Category: Journeys Views: 2804
Rather than blushing about its crack-smoking mayor, this week Toronto, Canada, has something to celebrate. It was named ‘Youthful City of the Year 2014’ by the inaugural YouthfulCities Index measuring the world’s top cities from the perspective of youth.
The initiative is the first attempt to quantify which cities are most attractive to young people aged 15-29. The index, which ranked 25 cities from across the globe using 80 different indicators across business, lifestyle and entertainment, was created with the help of thousands of young people worldwide.
Toronto edged Berlin to take the top spot, with New York City in third place. Youth analysts found that Toronto was the most diverse city and also had high levels of youth employment, and digital access. Standards of living were high and the city scored highly for nightlife, film and music.
To rank the top cities, five were selected in each major global region based on population size – Asia, Africa, Europe, Latin America, English-speaking North America. The full ranking list of 25 cities is:
- New York City
- Los Angeles
- Buenos Aires
- Mexico City
- Sao Paulo
As well as the overall winner, the Index also identifies the cities that finish highest in 16 individual categories. Select insights reveal that Seoul is the most environmentally sustainable city, and Berlin and New York City are at the top in terms of youth employment. The cities were measured across the following categories selected by youth in all 25 cities:
- Civic participation (percentage of population 15-29 years old, volunteer opportunities, youth voter turnout)
- Diversity (openess to immigrants, religion, LGQT)
- Internal transportation (km of public transportation, walkability, transit costs)
- Digital access (wifi access, cell phone costs)
- Environmental sustainability (recycled waste, cars, carbon emissions per capita)
- Safety & Mental Health (homicide and suicide rate)
- Access to education (tuition fees, post secondary access)
- Youth employment (youth unemployment rate, student debt)
- Entrepreneurship (age to register a business, early stage entrepreneurial activity)
- Financial access (financial literacy, age to open a bank account)
- Economic status (minimum wage, income, housing)
- Food and nightlife (# of nightclubs, restaurants, cost of eggs, fast food)
- Music and film (film and music festivals, cost of movie ticket or concert)
- Fashion and art (street art, number of design schools)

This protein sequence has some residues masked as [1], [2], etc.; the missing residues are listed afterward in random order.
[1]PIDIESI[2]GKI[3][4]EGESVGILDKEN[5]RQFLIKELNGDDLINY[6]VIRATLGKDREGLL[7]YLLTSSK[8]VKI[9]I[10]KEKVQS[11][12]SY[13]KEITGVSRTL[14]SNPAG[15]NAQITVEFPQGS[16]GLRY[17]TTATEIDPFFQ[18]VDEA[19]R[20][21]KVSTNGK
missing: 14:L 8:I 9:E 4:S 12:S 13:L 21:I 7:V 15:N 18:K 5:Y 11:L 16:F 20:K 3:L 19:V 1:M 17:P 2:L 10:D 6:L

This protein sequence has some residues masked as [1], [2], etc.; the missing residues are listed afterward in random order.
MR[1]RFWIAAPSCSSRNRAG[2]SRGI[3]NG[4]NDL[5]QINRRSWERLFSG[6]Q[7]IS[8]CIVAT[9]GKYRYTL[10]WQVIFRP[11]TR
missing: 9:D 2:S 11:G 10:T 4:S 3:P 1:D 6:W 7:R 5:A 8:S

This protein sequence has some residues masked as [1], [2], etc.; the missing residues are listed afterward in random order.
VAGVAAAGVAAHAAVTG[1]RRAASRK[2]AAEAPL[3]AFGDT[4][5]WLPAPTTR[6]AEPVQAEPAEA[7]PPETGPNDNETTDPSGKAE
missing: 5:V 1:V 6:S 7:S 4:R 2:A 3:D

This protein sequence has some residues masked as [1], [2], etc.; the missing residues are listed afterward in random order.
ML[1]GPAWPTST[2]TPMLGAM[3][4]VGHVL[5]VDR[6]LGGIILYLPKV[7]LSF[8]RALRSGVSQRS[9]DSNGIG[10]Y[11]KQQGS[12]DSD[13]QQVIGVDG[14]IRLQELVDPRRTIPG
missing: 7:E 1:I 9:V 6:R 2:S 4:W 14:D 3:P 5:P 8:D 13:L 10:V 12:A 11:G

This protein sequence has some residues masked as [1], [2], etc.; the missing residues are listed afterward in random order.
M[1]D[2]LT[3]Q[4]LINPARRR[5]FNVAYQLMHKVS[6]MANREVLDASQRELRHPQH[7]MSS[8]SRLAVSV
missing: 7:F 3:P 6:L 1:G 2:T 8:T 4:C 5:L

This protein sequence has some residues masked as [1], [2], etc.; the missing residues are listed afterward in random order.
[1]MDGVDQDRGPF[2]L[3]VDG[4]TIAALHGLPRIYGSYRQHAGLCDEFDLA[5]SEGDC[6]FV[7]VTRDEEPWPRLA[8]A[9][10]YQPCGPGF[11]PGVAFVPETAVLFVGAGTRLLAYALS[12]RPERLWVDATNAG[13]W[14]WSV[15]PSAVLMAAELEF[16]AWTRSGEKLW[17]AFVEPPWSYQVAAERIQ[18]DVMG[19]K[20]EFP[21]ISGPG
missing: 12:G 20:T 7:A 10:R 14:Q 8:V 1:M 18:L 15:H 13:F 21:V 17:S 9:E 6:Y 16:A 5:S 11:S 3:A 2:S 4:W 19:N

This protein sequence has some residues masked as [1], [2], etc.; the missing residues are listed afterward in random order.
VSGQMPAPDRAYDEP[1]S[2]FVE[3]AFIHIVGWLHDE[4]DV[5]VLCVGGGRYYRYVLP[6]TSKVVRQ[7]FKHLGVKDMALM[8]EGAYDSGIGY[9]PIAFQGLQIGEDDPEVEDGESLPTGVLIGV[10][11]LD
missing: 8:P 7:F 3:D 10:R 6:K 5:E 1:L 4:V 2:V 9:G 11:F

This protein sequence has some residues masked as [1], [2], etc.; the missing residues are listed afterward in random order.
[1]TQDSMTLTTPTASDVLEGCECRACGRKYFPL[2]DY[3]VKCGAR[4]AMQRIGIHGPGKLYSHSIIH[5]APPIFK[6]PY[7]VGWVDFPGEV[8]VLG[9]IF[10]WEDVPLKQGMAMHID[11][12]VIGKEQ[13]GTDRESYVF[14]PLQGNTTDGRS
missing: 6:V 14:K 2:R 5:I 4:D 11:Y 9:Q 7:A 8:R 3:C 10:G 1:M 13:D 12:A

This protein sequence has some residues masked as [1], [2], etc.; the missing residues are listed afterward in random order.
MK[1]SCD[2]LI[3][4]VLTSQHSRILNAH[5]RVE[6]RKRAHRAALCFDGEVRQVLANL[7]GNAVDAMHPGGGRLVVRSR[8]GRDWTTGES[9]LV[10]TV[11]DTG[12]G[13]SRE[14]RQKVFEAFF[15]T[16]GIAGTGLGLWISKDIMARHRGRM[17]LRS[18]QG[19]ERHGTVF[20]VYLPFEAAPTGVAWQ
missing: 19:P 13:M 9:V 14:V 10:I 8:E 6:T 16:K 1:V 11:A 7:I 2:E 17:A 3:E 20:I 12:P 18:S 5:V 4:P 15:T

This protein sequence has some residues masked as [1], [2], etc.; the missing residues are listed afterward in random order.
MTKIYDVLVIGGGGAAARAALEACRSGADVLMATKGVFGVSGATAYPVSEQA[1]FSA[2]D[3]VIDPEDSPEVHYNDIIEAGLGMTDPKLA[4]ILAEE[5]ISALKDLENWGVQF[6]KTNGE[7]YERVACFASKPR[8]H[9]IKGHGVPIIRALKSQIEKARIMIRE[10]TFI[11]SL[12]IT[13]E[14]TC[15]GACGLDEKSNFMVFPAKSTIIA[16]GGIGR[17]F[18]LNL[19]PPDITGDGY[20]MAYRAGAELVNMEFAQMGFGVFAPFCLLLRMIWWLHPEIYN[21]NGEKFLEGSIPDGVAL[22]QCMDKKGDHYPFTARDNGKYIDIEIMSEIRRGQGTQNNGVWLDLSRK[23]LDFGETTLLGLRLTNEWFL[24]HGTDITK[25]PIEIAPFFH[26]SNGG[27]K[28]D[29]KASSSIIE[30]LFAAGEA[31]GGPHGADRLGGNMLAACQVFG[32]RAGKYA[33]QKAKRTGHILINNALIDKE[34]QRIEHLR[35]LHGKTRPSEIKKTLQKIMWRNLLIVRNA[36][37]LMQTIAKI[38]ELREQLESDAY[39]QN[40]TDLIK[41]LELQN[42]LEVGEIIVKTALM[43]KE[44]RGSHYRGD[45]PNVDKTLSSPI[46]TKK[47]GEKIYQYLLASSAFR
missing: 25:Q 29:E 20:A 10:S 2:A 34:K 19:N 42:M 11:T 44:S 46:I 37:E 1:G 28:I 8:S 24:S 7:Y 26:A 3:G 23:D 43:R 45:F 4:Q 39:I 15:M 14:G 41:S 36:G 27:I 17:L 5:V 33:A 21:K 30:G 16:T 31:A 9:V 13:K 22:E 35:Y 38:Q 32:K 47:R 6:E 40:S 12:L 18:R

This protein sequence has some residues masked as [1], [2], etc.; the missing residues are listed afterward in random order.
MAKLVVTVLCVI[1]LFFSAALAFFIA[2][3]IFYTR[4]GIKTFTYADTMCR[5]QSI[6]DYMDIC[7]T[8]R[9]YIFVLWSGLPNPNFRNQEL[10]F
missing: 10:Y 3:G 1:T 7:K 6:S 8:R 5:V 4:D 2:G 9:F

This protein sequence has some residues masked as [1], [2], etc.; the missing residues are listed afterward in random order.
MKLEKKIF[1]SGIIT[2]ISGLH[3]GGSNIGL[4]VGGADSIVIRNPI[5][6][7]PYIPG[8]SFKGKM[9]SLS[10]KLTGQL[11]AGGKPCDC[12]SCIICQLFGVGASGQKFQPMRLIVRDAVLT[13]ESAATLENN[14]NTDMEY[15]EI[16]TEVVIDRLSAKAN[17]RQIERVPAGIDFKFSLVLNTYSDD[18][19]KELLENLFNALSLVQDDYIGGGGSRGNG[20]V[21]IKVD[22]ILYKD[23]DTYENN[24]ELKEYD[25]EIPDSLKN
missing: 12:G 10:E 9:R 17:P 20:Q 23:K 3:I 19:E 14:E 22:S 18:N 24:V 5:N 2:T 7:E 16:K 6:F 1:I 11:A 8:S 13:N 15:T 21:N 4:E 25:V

- Regional and global connectivity (‘getaway city’ costs)
- Public space, sport and gaming (green space, libraries, recreation facilities)
With more than half of the world’s population being under 30 and more than half living in cities, the time is right to see which ones are most appealing to young people.
"It’s clear that cities will shape our world. And it is clear that the cities that will thrive and prosper are those that are able to attract and empower young people," said Robert Barnard, co-founder of YouthfulCities.
“This venture is about amplifying the role youth play in building better cities to live work and play in. We want to ensure that young people are the driving force for urban success across the world.”
As more and more young people are choosing to live in cities over the slower paced suburbs, civic leaders best take note. According to Scott Cain, Start-Up Director, Future Cities Catapult:
“The YouthfulCities Index shines is is also a call to action for city leaders, businesses and organisations in the public and private sectors to put a focus on what they are doing to attract young people and to enable them to meet their potential.”
Whether or not Toronto truly is the most youth-friendly city remains up for debate. YouthfulCities Index is new, and on the YouthfulCities website there isn’t much data to support how DECODE, a Canadian youth-focused marketing company that created the initiative, actually produced their results. According to a Globe and Mail article, the youth survey wasn’t random enough, as DECODE admits, to be representative. Also, DECODE is based in Toronto, so they respond to any accusations of bias by pointing out that they also have an office in London, and the data speaks for itself.
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